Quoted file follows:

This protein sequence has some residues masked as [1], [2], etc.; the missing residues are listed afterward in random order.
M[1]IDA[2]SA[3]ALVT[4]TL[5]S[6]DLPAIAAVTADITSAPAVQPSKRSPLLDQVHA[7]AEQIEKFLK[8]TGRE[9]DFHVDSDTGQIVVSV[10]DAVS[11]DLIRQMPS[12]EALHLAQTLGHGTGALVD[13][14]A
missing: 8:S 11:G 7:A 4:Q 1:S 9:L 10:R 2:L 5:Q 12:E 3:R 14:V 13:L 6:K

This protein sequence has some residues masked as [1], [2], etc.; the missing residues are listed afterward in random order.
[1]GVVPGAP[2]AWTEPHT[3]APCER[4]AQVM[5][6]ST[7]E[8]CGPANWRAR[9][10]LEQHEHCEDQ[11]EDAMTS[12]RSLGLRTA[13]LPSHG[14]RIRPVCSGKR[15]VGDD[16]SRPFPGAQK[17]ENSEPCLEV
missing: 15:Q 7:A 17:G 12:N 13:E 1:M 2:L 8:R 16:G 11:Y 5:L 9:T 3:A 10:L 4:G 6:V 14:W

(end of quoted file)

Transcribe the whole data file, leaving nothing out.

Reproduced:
This protein sequence has some residues masked as [1], [2], etc.; the missing residues are listed afterward in random order.
M[1]IDA[2]SA[3]ALVT[4]TL[5]S[6]DLPAIAAVTADITSAPAVQPSKRSPLLDQVHA[7]AEQIEKFLK[8]TGRE[9]DFHVDSDTGQIVVSV[10]DAVS[11]DLIRQMPS[12]EALHLAQTLGHGTGALVD[13][14]A
missing: 8:S 11:G 7:A 4:Q 1:S 9:L 10:R 2:L 5:Q 12:E 3:R 14:V 13:L 6:K

This protein sequence has some residues masked as [1], [2], etc.; the missing residues are listed afterward in random order.
[1]GVVPGAP[2]AWTEPHT[3]APCER[4]AQVM[5][6]ST[7]E[8]CGPANWRAR[9][10]LEQHEHCEDQ[11]EDAMTS[12]RSLGLRTA[13]LPSHG[14]RIRPVCSGKR[15]VGDD[16]SRPFPGAQK[17]ENSEPCLEV
missing: 15:Q 7:A 17:G 12:N 13:E 1:M 2:L 8:R 16:G 11:Y 5:L 9:T 3:A 10:L 4:G 6:V 14:W